Manhattan is an incredible multicultural melting pot, and being part of this vibrant and invigorating environment has made my pregnancy a more rewarding experience.

Leaning back and unconscious bias

Taking good care of yourself is a must, where some leaning back is required in a sense of taking time to find new balance. My personal experience is that feeling an enormous responsibility for the tiny human, whose life and wellbeing depends on me, has made me even more motivated to stay healthy and fit, paying extra attention to sleep, nutrition and exercise.

In a way, pregnancy has made me more efficient at setting priorities and focusing my energy on what truly matters. As a result, I felt a great boost of creative energy and increased productivity overall. I must admit that the second trimester hormones and experience, such as feeling my baby’s first kicks, has made me joyful and even euphoric at times, but the whole experience has also made me aware and then mindful of how important is the physical chemistry for human’s well being and day-to-day functioning.

The challenging aspect of leaning back is being treated differently and being excluded. I learned that no matter how hard you try, some people will assume that leaning back goes hand in hand with caring less about my work and will start excluding you from the group with the best intentions for your personal wellbeing.

Though I was doing my very best at staying tuned, not asking for any special treatment, there were frustrating moments when I realized I was being treated differently and felt excluded. In those occasions I found it was important to keep leaning in and enabling people around you to understand you better by speaking up, communicating what you want and how you feel. Openly talking to friends and colleagues about it made me realize that:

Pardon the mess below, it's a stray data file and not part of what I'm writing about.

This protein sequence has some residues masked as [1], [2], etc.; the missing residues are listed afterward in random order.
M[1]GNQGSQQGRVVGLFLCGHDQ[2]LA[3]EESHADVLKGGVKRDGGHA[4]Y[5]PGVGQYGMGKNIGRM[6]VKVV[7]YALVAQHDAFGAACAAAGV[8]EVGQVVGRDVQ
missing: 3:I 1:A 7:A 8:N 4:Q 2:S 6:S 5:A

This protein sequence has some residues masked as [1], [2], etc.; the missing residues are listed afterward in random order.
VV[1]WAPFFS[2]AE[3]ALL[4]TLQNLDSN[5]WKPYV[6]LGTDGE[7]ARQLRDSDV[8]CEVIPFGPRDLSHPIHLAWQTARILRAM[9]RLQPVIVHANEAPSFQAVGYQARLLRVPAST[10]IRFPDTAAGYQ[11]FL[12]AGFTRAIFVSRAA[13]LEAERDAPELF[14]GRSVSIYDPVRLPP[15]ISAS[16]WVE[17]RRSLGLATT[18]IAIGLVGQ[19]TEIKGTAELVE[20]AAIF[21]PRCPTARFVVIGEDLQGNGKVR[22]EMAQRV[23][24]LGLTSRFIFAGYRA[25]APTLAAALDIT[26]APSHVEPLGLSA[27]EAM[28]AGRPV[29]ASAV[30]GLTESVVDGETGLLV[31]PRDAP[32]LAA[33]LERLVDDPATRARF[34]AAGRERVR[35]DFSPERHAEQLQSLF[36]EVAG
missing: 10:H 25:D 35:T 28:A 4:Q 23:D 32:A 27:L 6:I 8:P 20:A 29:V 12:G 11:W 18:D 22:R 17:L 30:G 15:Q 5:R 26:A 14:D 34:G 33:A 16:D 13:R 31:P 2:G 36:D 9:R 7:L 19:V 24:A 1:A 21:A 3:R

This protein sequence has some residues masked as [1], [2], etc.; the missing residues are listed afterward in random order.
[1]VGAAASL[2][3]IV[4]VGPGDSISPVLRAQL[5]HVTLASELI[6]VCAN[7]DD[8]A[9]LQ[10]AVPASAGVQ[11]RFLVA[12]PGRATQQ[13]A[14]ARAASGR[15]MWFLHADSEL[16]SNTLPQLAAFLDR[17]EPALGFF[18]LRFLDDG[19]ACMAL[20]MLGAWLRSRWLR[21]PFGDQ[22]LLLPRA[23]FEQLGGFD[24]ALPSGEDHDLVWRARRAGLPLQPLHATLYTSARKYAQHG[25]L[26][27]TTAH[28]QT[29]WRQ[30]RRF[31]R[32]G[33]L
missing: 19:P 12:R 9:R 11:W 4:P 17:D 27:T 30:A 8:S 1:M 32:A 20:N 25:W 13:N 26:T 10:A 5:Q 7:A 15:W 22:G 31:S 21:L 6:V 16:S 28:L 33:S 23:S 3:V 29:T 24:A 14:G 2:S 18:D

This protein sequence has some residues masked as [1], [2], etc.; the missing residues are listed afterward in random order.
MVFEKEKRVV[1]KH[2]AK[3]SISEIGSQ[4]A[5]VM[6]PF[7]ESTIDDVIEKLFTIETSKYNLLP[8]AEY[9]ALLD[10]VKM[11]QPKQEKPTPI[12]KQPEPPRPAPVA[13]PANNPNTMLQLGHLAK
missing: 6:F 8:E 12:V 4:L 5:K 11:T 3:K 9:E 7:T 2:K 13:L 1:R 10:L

1. Most people understand very easily where I’m coming from and are able to act emphatic.
  2. Most people have no clue of their own unconscious bias about the matter, and there is no evil intention behind it, it’s called “unconscious” for a reason.
  3. By speaking up you help them become more mindful, bringing the unconscious bias to light defeats the bias effectively.

Still, the bias and the judgment are strongly embedded in our society, and I must admit that at times I almost felt like apologizing for hanging on to my career-woman identity. It was like I had to justify wanting to succeed professionally, while being tasked with the most profound project a woman can carry out in life. I also felt judged for having love for my work and for caring as much as I do for my professional projects.

I understand that being a parent is incredibly important. To me it will be an entirely new identity, that will change me and my life forever. However, I’m still going to be more than one identity, and my creative and professional self remain to be also a fundamental part of me.

Besides, I want my baby to be proud of me not only as his mother, but also as a human being with my own talents and passions. Just like I’m proud of my mother, who is until today my big example of a strong self-made woman, who is also an awesome mom, but one definitely doesn’t exclude another in any way.

Ironically, some women are facing another challenge that comes from wrong judgement: some of my friends who chose to be stay at home moms, told me they also felt like apologizing for their choices, as if they were less ambitious, which is also an example of how unconscious bias and the wrongful judgment are still present in our society.

Final thoughts: disability and diversity

Of course it’s not surprising why people would treat pregnancy as the condition that implies leaning back and might negatively affect performance. There is A LOT of discomfort, physical and emotional, associated with growing a human being. Some people even get to deal with a whole array of serious physical and emotional issues. So, in a way it could be treated as a temporary form of disability, and any type of disability would require an adjustment in the sense that the person can’t function in a regular way.

Nevertheless, we have to bear in mind that disability doesn’t have to mean less productivity, and most definitely doesn’t imply that the person is less motivated and engaged.

I believe that any deviation from “the norm” essentially empowers diversity, that is teaching us about the new ways, and enriching our culture, making us stronger and better individuals as well as our society.

Seeing how successful companies and communities focus on the human aspect, embrace parenthood and cherish new parents, makes me realize that the culture of tolerance, celebrating life and diversity are, in fact, the building blocks of their success.